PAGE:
John: Awesome. Well, I mean, I guess that leads in nicely to the article that we were going to talk about, about flexible work environments. They’ve actually found that it improves job performance. So that’s pretty fantastic. It was a CPA Practice Advisor article that references a Robert Half blog. It’s something that I think the accounting profession struggles with so much. There are the events that I speak at and people will ask, “Are we going to have flexible work schedules and partners?” They’re like, “No!” And I want to ask, “Why not?”
Rachel: Why not? Right. So I was kind of encouraged by the title of the article. And then as I read, it wasn’t like full-on flexible schedules. It was like four 10-hour days instead of five eight-hour days.
Rachel: Well, that’s not totally what I think of when I think of flexible schedules.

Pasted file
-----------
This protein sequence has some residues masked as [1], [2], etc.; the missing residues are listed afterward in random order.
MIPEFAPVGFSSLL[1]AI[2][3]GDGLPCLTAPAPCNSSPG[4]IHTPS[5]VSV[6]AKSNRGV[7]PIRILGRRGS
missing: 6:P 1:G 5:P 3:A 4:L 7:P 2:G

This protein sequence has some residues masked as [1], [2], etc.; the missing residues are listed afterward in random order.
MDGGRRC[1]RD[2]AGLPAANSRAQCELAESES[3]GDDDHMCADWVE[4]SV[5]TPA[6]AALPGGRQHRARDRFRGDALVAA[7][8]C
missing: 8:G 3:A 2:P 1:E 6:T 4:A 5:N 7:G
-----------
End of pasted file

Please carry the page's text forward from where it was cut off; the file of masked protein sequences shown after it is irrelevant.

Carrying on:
John: Right, exactly. In the Robert Half blog, they actually had types of flexible work arrangements. So there were some that were a little more, I guess, progressive like flextime where it’s basically people can structure their day, if they have to go home and pick up their kids at three from school, or if they have an event they have to go to or something that they do, or maybe their hobby or passion is something that they need to go do. But they get their work done later in the night, or they stay the next day longer. That’s flextime. It’s allowing the work to have them be able to live is really the idea.